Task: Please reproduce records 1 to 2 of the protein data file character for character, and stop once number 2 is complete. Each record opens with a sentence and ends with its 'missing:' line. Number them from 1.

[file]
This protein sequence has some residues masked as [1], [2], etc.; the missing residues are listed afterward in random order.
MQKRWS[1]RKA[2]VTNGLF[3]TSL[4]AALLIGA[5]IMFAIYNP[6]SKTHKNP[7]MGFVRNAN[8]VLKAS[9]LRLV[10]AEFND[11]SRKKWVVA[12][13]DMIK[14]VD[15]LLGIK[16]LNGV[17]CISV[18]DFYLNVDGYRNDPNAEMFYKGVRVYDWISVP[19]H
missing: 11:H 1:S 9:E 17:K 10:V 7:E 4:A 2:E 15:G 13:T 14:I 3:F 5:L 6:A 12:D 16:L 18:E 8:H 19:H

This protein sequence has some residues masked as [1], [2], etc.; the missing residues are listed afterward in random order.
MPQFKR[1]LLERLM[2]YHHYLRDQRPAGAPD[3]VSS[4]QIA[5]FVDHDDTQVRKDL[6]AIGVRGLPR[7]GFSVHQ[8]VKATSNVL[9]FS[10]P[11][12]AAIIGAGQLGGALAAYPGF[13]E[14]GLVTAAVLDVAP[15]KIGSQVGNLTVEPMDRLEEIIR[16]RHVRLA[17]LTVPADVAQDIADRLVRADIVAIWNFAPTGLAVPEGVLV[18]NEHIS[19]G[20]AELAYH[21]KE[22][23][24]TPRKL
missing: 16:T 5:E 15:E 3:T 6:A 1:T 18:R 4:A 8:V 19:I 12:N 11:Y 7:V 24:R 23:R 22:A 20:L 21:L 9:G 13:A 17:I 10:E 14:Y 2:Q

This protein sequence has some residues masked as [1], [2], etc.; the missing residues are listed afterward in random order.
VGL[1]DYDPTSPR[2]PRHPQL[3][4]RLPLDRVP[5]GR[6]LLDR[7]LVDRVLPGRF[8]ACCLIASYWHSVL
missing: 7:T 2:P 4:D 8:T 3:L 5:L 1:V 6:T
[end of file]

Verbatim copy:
This protein sequence has some residues masked as [1], [2], etc.; the missing residues are listed afterward in random order.
MQKRWS[1]RKA[2]VTNGLF[3]TSL[4]AALLIGA[5]IMFAIYNP[6]SKTHKNP[7]MGFVRNAN[8]VLKAS[9]LRLV[10]AEFND[11]SRKKWVVA[12][13]DMIK[14]VD[15]LLGIK[16]LNGV[17]CISV[18]DFYLNVDGYRNDPNAEMFYKGVRVYDWISVP[19]H
missing: 11:H 1:S 9:E 17:K 10:V 7:E 4:A 2:E 15:G 13:T 14:I 3:F 5:L 6:A 12:D 16:L 18:E 8:H 19:H

This protein sequence has some residues masked as [1], [2], etc.; the missing residues are listed afterward in random order.
MPQFKR[1]LLERLM[2]YHHYLRDQRPAGAPD[3]VSS[4]QIA[5]FVDHDDTQVRKDL[6]AIGVRGLPR[7]GFSVHQ[8]VKATSNVL[9]FS[10]P[11][12]AAIIGAGQLGGALAAYPGF[13]E[14]GLVTAAVLDVAP[15]KIGSQVGNLTVEPMDRLEEIIR[16]RHVRLA[17]LTVPADVAQDIADRLVRADIVAIWNFAPTGLAVPEGVLV[18]NEHIS[19]G[20]AELAYH[21]KE[22][23][24]TPRKL
missing: 16:T 5:E 15:E 3:T 6:A 1:T 18:R 4:A 8:V 19:I 12:N 11:Y 7:V 24:R 23:R 22:A 20:L 21:L 9:G 13:A 17:I 10:E 14:Y 2:Q